via The Gazette : CEDAR RAPIDS — In a world of ever changing industry and technology, companies are refocusing new employee hires based on qualities other than solely skills or a degree.
Human resources consultants and recruiters from around the Cedar Rapids say they’ve seen a shift in area companies’ hiring process in recent years due to an increased emphasis on positive workplace cultures. When a candidate begins the process of seeking a job, companies nowadays are looking for personalities and values compatible with the company’s core values as well as the appropriate skill sets for the role.
“The last 10 to 12 years it’s become important,” said Russell Curry, owner of the consulting company Wide Prairie HR and who has been in the HR world for 25 years. “I have seen an increased value in those things, and I think overall, when used properly, it’s a good idea.”
In some companies, such as Rockwell Collins, hiring managers have incorporated assessments in the interviewing process to determine how well an individual would fare. Steve Schulz, global talent acquisition for Rockwell, said his employer is trying to accurately assess how compatible an individual is with potential co-workers, if she or he has to ability to develop as an employee and become a good team member for the long-term.
This came about when Kelly Ortberg was named CEO in 2013, Schulz said.
“What’s important for us is ensuring we’re doing our best to make good decisions,” Schulz said. “We want to determine an individual is going to be more successful in a role.”
This is a trend across businesses as well as companies of all sizes, added Jennifer Lawrence, owner of Corridor HR Solutions, an HR consulting company in Hiawatha.
“In the end, they’re definitely going to get a better quality candidate if they share the same organizational values,” Lawrence said. “Having the wrong people can have a negative impact on moral and management and company time.”
Curry of Wide Prairie said this broader search beyond skills comes in a world of ever-changing technology. Although a candidate may have the necessary skills for the job when hired, he or she may have to be retrained as soon as six months down the road, Curry said.
Soft skills and culture
Rockwell’s Schulz said you can teach skills, but “it’s oftentimes harder to teach the soft skills” such as collaboration or communication.
“It’s become critical for company to focus holistically,” he noted.
All this also comes about within a hiring process as a determining factor in whether an individual fits into the workplace culture, Lawrence said.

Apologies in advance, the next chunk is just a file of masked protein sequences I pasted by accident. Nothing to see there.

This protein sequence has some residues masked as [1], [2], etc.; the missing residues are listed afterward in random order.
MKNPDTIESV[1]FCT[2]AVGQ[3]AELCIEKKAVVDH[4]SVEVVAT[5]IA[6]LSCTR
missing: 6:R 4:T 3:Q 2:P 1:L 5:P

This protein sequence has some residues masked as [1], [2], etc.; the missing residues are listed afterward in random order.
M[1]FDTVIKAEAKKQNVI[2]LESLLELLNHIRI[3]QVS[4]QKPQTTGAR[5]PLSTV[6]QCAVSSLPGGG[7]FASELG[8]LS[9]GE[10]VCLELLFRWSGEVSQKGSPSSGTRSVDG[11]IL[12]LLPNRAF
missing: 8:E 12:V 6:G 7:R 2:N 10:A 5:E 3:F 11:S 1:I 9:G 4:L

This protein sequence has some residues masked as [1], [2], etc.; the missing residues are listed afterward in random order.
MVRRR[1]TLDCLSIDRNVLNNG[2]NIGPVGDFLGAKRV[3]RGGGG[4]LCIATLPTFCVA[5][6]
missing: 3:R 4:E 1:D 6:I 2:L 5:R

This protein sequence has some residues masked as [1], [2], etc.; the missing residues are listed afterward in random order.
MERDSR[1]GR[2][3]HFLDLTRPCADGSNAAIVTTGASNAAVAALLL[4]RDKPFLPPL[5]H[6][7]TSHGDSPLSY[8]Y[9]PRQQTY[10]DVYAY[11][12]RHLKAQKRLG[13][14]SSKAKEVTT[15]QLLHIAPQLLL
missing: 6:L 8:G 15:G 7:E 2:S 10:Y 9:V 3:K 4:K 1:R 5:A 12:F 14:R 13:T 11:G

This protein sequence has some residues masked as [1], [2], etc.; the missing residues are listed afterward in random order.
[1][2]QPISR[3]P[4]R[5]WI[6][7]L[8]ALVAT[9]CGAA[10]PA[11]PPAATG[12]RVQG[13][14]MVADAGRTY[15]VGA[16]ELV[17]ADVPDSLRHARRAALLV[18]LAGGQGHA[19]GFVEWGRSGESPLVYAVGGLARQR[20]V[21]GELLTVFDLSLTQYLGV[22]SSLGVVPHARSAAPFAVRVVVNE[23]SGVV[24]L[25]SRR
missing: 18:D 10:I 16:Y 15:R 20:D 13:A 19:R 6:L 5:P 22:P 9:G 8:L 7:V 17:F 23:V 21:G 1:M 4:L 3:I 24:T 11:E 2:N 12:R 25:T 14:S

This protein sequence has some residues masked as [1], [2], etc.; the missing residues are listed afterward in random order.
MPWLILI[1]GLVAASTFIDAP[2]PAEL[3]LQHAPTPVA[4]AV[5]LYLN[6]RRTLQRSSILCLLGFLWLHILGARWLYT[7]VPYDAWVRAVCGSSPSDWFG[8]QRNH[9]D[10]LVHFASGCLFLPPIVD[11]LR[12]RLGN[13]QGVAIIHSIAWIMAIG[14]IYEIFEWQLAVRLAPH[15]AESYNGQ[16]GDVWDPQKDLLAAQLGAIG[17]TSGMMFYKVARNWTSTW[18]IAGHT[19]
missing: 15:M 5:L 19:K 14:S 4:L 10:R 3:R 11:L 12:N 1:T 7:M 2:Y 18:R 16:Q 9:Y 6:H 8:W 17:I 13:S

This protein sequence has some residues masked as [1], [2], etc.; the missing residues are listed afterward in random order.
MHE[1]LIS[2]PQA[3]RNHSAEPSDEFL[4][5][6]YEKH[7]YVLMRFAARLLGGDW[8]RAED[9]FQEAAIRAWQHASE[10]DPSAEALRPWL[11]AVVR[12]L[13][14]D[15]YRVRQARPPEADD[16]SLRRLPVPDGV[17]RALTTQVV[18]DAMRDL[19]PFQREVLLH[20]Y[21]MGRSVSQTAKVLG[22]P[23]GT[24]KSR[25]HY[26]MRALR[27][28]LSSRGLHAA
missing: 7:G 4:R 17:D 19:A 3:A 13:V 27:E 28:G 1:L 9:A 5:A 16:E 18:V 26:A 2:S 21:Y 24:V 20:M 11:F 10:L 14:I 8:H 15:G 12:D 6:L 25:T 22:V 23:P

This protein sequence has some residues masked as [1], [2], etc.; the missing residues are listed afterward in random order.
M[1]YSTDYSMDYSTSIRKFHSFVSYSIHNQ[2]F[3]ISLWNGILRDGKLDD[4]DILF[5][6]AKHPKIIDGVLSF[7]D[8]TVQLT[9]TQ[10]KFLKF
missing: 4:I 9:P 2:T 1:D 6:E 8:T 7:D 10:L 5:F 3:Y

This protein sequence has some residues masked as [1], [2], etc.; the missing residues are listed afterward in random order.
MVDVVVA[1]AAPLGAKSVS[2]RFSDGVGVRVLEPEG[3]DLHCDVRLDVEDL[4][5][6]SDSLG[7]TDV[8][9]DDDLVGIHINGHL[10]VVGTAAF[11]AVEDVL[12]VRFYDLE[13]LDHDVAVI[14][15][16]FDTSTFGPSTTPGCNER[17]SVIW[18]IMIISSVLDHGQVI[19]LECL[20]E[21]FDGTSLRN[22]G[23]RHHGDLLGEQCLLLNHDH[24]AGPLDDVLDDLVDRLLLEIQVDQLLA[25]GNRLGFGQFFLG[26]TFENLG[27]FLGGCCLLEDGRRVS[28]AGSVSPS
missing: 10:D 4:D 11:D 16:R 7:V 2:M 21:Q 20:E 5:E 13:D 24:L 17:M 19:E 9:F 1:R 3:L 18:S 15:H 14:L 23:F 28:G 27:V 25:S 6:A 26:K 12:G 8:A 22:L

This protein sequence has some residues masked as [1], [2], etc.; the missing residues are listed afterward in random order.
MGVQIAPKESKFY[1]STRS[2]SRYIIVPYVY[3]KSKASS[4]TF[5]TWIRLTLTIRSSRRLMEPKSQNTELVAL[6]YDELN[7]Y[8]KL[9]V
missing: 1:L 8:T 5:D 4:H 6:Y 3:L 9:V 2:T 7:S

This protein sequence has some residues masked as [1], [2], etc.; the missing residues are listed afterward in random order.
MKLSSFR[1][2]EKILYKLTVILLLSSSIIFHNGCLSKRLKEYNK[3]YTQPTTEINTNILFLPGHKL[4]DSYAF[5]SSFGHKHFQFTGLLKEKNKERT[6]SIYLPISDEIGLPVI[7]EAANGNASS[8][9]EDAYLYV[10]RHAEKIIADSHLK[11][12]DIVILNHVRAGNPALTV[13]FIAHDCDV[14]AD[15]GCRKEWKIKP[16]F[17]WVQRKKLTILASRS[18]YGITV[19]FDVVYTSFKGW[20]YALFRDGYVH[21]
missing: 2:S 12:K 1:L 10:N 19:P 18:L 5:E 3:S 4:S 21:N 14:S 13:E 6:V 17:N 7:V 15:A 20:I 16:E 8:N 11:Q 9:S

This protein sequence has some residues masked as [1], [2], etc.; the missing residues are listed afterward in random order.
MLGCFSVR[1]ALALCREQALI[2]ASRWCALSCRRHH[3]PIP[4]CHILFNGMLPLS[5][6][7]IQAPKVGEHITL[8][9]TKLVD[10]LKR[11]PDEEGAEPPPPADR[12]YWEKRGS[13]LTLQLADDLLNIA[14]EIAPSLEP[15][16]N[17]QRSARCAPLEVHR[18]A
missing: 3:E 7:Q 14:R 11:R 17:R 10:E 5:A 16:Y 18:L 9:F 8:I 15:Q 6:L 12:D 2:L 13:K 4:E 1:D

Workplace culture has become a main topic when discussing a potential hiring candidate in Eastern Iowa companies.
“Whether companies recognize they have a culture or not, they have a culture,” Schulz said.
Kurt Heiar, CEO of Immortagen in Coralville, spoke on workplace culture at The Gazette-sponsored Iowa Ideas conference last week, during a panel with other C-level business executives. Heiar said the more companies align workplace culture around their strategic goals — such as productivity levels and retention — the more values for the company are improved as a whole.
“It’s not just about salary, but it’s about life style and work balance and all of those kinds of things,” Heiar said. “We understand that we don’t have to mandate every single hour that people work.
“We can give people some empowerment, some flexibility. I think all of those create opportunities for us to keep and retain our employees and have a much happier workforce. That’s important,” he said.
Some companies face challenges when it comes to workplace culture, particularly when defining it. Curry said its “not uncommon” for there to be a mistranslation from the top down on what the company values in a potential hire.
A company values quality, for example, it doesn’t turn out well for a new employee who has been trained in quantity, Curry said.
But there’s also an additional risk involved when using these standards as strict guidelines, Schulz said.
“The risk in all of this is you don’t want to create an environment that lacks diversity,” Schulz said. “Just because we say we want certain individuals … we don’t want a homogeneous culture.”
But if implemented properly, consultants and recruiters say looking for soft skills in hiring can create a positive workplace culture and save expenses for the company in the long run.
“There are hidden costs in placing wrong talent in jobs,” Schulz said.